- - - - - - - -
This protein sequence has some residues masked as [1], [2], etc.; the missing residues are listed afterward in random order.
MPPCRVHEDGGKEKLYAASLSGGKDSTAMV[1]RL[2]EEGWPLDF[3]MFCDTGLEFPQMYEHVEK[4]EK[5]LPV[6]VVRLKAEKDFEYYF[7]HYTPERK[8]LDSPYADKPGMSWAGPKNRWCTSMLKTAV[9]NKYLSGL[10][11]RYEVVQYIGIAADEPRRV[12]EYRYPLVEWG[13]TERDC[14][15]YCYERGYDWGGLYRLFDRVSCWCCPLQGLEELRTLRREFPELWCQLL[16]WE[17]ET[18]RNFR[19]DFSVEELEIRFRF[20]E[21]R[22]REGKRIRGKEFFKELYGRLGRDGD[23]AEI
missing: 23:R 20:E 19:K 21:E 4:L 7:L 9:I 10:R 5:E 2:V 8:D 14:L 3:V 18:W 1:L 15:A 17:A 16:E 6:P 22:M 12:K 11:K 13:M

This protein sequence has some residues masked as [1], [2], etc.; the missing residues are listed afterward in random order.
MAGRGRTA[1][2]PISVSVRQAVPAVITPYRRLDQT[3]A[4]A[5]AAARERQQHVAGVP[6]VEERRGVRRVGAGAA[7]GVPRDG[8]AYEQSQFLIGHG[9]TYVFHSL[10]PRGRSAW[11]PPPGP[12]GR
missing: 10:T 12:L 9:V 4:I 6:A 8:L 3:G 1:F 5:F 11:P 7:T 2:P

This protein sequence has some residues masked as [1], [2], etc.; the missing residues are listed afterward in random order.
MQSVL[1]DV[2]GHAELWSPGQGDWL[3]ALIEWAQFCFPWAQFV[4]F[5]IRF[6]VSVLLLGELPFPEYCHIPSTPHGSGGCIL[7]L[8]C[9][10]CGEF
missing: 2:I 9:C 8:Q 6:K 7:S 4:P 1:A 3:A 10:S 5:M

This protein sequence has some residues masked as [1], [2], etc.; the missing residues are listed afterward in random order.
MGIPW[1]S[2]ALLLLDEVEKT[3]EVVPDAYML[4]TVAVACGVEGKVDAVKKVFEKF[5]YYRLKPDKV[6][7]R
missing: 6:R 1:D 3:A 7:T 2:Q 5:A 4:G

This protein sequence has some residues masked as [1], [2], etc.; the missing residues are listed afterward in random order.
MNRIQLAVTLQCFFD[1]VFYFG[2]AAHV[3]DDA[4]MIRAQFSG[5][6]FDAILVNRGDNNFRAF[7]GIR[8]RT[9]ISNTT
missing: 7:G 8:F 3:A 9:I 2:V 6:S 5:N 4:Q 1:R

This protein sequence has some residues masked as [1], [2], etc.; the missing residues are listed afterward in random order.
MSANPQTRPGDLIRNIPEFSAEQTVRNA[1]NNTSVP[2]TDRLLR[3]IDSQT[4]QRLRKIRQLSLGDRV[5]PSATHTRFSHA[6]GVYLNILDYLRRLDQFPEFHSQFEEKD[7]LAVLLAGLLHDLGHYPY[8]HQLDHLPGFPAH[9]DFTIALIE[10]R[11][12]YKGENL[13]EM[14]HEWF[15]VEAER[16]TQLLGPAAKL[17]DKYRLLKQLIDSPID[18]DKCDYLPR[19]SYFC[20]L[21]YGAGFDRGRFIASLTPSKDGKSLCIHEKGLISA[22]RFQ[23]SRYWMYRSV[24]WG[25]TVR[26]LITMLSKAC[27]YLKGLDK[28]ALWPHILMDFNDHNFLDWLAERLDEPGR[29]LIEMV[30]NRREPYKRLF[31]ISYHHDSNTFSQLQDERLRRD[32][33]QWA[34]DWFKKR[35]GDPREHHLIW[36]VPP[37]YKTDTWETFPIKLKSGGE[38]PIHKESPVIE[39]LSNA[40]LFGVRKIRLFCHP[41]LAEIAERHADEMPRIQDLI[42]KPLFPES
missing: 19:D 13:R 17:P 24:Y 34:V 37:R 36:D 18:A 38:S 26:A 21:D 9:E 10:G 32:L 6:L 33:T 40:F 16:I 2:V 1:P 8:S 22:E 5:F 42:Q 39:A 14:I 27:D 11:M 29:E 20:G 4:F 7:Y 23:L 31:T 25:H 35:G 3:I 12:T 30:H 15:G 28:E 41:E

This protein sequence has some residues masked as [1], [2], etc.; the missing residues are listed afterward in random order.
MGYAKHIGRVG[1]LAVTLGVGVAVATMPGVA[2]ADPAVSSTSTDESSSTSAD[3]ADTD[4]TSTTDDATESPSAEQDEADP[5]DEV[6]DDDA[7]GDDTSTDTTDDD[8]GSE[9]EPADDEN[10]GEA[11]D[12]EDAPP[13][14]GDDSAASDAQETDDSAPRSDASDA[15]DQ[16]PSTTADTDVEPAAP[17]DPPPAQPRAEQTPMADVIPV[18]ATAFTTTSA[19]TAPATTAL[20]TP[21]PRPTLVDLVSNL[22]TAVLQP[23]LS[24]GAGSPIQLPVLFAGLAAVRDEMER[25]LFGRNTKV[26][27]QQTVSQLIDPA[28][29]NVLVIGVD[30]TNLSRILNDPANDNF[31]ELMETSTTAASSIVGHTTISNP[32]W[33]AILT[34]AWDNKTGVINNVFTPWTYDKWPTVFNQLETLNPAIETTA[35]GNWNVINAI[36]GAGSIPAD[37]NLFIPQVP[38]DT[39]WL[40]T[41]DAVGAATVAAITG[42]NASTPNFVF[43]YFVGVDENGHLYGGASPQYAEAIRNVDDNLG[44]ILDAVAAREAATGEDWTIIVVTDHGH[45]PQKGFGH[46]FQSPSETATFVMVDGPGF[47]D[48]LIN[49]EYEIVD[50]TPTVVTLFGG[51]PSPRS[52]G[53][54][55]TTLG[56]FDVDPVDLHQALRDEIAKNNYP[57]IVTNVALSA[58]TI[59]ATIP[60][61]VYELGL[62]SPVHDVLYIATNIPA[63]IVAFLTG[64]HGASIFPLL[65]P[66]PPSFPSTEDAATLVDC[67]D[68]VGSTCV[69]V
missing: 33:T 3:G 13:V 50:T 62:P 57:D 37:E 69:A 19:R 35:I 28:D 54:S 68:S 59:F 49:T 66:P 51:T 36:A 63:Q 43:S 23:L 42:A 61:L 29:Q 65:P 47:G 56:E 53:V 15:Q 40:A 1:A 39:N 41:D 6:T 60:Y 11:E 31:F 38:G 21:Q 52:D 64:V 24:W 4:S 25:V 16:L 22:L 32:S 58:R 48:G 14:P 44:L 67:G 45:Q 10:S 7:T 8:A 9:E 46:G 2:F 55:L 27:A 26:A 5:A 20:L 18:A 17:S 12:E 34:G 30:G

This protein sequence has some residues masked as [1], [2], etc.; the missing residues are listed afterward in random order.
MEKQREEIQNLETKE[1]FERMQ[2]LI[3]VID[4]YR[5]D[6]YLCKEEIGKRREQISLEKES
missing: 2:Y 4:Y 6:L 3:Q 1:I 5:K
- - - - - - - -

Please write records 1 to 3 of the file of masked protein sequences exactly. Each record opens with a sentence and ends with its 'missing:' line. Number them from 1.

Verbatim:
This protein sequence has some residues masked as [1], [2], etc.; the missing residues are listed afterward in random order.
MPPCRVHEDGGKEKLYAASLSGGKDSTAMV[1]RL[2]EEGWPLDF[3]MFCDTGLEFPQMYEHVEK[4]EK[5]LPV[6]VVRLKAEKDFEYYF[7]HYTPERK[8]LDSPYADKPGMSWAGPKNRWCTSMLKTAV[9]NKYLSGL[10][11]RYEVVQYIGIAADEPRRV[12]EYRYPLVEWG[13]TERDC[14][15]YCYERGYDWGGLYRLFDRVSCWCCPLQGLEELRTLRREFPELWCQLL[16]WE[17]ET[18]RNFR[19]DFSVEELEIRFRF[20]E[21]R[22]REGKRIRGKEFFKELYGRLGRDGD[23]AEI
missing: 23:R 20:E 19:K 21:E 4:L 7:L 9:I 10:R 5:E 2:V 8:D 14:L 3:V 18:W 1:L 15:A 17:A 16:E 6:P 22:M 12:K 11:K 13:M

This protein sequence has some residues masked as [1], [2], etc.; the missing residues are listed afterward in random order.
MAGRGRTA[1][2]PISVSVRQAVPAVITPYRRLDQT[3]A[4]A[5]AAARERQQHVAGVP[6]VEERRGVRRVGAGAA[7]GVPRDG[8]AYEQSQFLIGHG[9]TYVFHSL[10]PRGRSAW[11]PPPGP[12]GR
missing: 10:T 12:L 9:V 4:I 6:A 8:L 3:G 1:F 5:F 11:P 7:T 2:P

This protein sequence has some residues masked as [1], [2], etc.; the missing residues are listed afterward in random order.
MQSVL[1]DV[2]GHAELWSPGQGDWL[3]ALIEWAQFCFPWAQFV[4]F[5]IRF[6]VSVLLLGELPFPEYCHIPSTPHGSGGCIL[7]L[8]C[9][10]CGEF
missing: 2:I 9:C 8:Q 6:K 7:S 4:P 1:A 3:A 10:S 5:M